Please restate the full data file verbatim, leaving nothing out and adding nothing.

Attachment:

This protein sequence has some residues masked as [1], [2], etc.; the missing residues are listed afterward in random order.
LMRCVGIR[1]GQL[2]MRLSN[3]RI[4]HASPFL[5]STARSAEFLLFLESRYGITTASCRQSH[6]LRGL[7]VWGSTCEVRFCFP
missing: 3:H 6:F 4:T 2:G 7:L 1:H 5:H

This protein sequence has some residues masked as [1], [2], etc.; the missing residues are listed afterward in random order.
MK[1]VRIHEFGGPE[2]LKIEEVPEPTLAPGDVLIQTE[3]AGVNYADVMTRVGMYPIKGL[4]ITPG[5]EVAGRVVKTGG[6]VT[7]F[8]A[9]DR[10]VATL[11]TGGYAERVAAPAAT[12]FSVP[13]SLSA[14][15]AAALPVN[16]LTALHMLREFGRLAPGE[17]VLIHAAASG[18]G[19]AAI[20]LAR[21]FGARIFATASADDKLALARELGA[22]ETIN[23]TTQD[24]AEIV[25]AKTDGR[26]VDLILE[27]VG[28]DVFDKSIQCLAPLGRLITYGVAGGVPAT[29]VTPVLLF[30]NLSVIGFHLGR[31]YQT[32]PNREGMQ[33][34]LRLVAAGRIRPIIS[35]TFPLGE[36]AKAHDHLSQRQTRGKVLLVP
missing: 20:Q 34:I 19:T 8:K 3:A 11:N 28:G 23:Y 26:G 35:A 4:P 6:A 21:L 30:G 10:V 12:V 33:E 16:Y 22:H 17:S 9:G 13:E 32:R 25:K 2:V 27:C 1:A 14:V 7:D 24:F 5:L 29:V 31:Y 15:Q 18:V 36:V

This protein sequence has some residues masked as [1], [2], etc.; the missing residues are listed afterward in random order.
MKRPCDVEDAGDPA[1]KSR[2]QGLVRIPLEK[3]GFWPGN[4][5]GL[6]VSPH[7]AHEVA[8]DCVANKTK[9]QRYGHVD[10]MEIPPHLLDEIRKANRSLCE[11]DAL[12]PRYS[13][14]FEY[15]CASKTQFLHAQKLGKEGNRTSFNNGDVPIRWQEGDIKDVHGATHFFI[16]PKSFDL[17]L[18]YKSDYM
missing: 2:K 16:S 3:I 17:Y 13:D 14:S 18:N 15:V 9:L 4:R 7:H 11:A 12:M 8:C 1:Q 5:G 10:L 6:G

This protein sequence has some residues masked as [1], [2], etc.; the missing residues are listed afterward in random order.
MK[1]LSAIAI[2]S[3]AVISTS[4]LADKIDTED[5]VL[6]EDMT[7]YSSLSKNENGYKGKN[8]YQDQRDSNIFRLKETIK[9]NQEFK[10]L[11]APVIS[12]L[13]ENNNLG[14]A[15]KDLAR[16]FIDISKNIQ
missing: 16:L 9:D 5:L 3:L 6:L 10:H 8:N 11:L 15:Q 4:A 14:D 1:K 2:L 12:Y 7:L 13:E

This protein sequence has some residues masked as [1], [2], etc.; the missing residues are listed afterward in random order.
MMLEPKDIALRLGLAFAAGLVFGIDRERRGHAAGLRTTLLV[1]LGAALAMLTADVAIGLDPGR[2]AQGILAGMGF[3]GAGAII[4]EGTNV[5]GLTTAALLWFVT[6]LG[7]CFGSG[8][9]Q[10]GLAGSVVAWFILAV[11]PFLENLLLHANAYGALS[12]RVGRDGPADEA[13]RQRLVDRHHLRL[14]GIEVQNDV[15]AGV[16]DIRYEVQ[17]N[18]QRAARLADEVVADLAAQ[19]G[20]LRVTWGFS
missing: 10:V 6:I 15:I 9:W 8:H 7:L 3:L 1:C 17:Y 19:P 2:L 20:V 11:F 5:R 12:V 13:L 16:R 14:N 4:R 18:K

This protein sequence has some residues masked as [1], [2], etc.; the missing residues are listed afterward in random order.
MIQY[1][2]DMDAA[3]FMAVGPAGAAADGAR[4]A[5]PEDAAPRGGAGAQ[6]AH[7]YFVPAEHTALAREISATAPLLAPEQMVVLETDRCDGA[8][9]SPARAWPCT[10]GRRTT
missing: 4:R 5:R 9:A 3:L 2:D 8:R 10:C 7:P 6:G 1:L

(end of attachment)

This protein sequence has some residues masked as [1], [2], etc.; the missing residues are listed afterward in random order.
LMRCVGIR[1]GQL[2]MRLSN[3]RI[4]HASPFL[5]STARSAEFLLFLESRYGITTASCRQSH[6]LRGL[7]VWGSTCEVRFCFP
missing: 3:H 6:F 4:T 2:G 7:L 1:H 5:H

This protein sequence has some residues masked as [1], [2], etc.; the missing residues are listed afterward in random order.
MK[1]VRIHEFGGPE[2]LKIEEVPEPTLAPGDVLIQTE[3]AGVNYADVMTRVGMYPIKGL[4]ITPG[5]EVAGRVVKTGG[6]VT[7]F[8]A[9]DR[10]VATL[11]TGGYAERVAAPAAT[12]FSVP[13]SLSA[14][15]AAALPVN[16]LTALHMLREFGRLAPGE[17]VLIHAAASG[18]G[19]AAI[20]LAR[21]FGARIFATASADDKLALARELGA[22]ETIN[23]TTQD[24]AEIV[25]AKTDGR[26]VDLILE[27]VG[28]DVFDKSIQCLAPLGRLITYGVAGGVPAT[29]VTPVLLF[30]NLSVIGFHLGR[31]YQT[32]PNREGMQ[33][34]LRLVAAGRIRPIIS[35]TFPLGE[36]AKAHDHLSQRQTRGKVLLVP
missing: 20:Q 34:I 19:T 8:K 3:A 11:N 28:G 23:Y 26:G 35:A 4:P 6:A 21:L 30:G 10:V 12:V 33:E 16:Y 22:H 17:S 9:G 13:E 32:R 25:K 2:V 27:C 1:A 14:V 7:D 24:F 5:L 29:V 31:Y 15:Q 18:V 36:V

This protein sequence has some residues masked as [1], [2], etc.; the missing residues are listed afterward in random order.
MKRPCDVEDAGDPA[1]KSR[2]QGLVRIPLEK[3]GFWPGN[4][5]GL[6]VSPH[7]AHEVA[8]DCVANKTK[9]QRYGHVD[10]MEIPPHLLDEIRKANRSLCE[11]DAL[12]PRYS[13][14]FEY[15]CASKTQFLHAQKLGKEGNRTSFNNGDVPIRWQEGDIKDVHGATHFFI[16]PKSFDL[17]L[18]YKSDYM
missing: 2:K 16:S 3:I 17:Y 13:D 14:S 18:N 15:V 9:L 4:R 7:H 11:A 12:M 8:C 1:Q 5:G 10:L 6:G

This protein sequence has some residues masked as [1], [2], etc.; the missing residues are listed afterward in random order.
MK[1]LSAIAI[2]S[3]AVISTS[4]LADKIDTED[5]VL[6]EDMT[7]YSSLSKNENGYKGKN[8]YQDQRDSNIFRLKETIK[9]NQEFK[10]L[11]APVIS[12]L[13]ENNNLG[14]A[15]KDLAR[16]FIDISKNIQ
missing: 16:L 9:D 5:L 3:L 6:L 10:H 8:N 11:L 15:Q 4:A 14:D 1:K 2:L 12:Y 7:L 13:E

This protein sequence has some residues masked as [1], [2], etc.; the missing residues are listed afterward in random order.
MMLEPKDIALRLGLAFAAGLVFGIDRERRGHAAGLRTTLLV[1]LGAALAMLTADVAIGLDPGR[2]AQGILAGMGF[3]GAGAII[4]EGTNV[5]GLTTAALLWFVT[6]LG[7]CFGSG[8][9]Q[10]GLAGSVVAWFILAV[11]PFLENLLLHANAYGALS[12]RVGRDGPADEA[13]RQRLVDRHHLRL[14]GIEVQNDV[15]AGV[16]DIRYEVQ[17]N[18]QRAARLADEVVADLAAQ[19]G[20]LRVTWGFS
missing: 10:V 6:I 15:I 9:W 8:H 7:L 3:L 1:C 17:Y 19:P 2:L 20:V 11:F 5:R 12:V 13:L 16:R 14:N 4:R 18:K

This protein sequence has some residues masked as [1], [2], etc.; the missing residues are listed afterward in random order.
MIQY[1][2]DMDAA[3]FMAVGPAGAAADGAR[4]A[5]PEDAAPRGGAGAQ[6]AH[7]YFVPAEHTALAREISATAPLLAPEQMVVLETDRCDGA[8][9]SPARAWPCT[10]GRRTT
missing: 4:R 5:R 9:A 3:L 2:D 8:R 10:C 7:P 6:G 1:L